Behind the shot: secrets of three winning global photo competition images

The CEWE Photo Award competition (opens in new tab) – the world's largest – is open for entries now. 

Each entrant can submit up to 100 images, across 10 categories, and a prize pot of €250,000 ($267,000/£213,000) for 1,000 first-place winners is up for grabs. 

It's therefore one of the most worthwhile global photo competitions to enter, but with over 600,000 images entered in the 2021 edition, how do you make your photos stand out from the rather large crowd? 

We've already heard some insights from one of the judges, Christie Goodwin, but what about the thoughts of photographers who have been successful in the competition? 

At the launch event in London, we caught up with three winners from the UK and Ireland – Lynsey Cleary, Darren Smith and Louise Waldron. 

To find out more about the 2023 competition, and to enter, go to the Cewe Photo Award website

Lynsey Cleary

Cewe Photo Awards 2023 UK winners image 2

Wildflower (Image credit: © Lynsey Cleary)

“This image of the girl with the daisies was taken by the side of the M1 motorway, just next to Luton, in Bedfordshire, England. 

“Everyone says it’s set in India, but it’s not. I drive past this spot most days to get coffee and I was driving back and saw the daisies and thought it looked really pretty. I asked a friend of mine if we could do a little family shoot there. 

“It was pretty quick: we got about 10 images in 20 minutes. I was going to travel to Ireland the next day so I was like, ‘We need to get this done, I need to go and pack!’

“I upgraded to a Canon EOS R6 (opens in new tab) recently but this image was taken on an EOS 6D (opens in new tab). I started out using Nikon but went over to Canon because I love the dreamy colors.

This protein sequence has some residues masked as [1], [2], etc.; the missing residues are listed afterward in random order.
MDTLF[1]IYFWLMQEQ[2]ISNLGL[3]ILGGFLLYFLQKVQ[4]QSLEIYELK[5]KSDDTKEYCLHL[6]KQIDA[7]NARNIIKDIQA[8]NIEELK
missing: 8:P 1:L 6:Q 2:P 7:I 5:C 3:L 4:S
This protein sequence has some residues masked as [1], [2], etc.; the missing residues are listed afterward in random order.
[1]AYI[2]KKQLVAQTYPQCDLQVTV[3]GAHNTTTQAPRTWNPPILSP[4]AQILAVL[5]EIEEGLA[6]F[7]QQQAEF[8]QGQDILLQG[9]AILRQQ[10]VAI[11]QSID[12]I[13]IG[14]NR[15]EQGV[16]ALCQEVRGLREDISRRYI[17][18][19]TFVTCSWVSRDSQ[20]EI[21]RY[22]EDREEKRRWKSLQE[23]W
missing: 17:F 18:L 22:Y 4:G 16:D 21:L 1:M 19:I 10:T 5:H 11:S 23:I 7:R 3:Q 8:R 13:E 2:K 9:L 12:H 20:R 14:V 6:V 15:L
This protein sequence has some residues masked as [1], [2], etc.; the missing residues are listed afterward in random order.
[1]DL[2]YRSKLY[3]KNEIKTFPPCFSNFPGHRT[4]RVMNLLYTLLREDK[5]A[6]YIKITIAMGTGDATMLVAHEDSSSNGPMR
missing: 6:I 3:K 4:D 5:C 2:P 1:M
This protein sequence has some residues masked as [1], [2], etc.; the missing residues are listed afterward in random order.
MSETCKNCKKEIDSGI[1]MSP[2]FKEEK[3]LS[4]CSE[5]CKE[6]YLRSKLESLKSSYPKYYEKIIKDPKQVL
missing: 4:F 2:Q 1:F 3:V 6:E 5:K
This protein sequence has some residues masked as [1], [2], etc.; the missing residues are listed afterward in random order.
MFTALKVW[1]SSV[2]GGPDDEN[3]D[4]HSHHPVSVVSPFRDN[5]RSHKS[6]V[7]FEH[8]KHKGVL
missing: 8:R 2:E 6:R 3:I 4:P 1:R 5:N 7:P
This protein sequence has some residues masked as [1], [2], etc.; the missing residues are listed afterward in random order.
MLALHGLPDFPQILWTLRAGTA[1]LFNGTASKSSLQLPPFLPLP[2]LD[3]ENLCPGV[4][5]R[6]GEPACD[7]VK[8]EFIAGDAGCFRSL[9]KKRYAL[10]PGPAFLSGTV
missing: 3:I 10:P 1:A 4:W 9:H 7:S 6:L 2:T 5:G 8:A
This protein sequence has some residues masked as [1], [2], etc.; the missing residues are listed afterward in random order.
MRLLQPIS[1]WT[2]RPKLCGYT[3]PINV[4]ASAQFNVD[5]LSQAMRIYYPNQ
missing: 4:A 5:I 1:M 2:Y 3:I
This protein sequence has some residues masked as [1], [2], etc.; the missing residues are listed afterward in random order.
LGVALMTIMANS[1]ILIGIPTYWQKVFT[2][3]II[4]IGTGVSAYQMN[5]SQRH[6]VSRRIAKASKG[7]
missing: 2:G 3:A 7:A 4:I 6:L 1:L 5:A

“One of my friends was using a Canon and asked me to shoot on it and I fell in love. So I sold all my Nikon kit and moved over – I would never go back, or go anywhere else. 

”I love family photography and have been doing it professionally for seven or eight years. After my third baby was born I just needed to get out of the house, so I enrolled on a college course because I love photos and images. 

”And that was it, I set up an anonymous Facebook page and just put images out there and then started getting asked to do some photoshoots and it just went from there. 

”The CEWE Photo Award was the first competition I’d ever entered. I had joined the Guild of Photography and the CEWE awards came up on the Guild’s page so I thought I’d enter as I’d never had much confidence in my work. 

”And look what happened – it has been amazing, the Guild of Photographers and the CEWE Photo Award has definitely made me feel like I’m more professional now, whereas I didn’t feel that before.” 

Darren Smith

Cewe Photo Awards 2023 UK winners image 3

Pizza Man (Image credit: Cewe Photo Award/Darren Smith)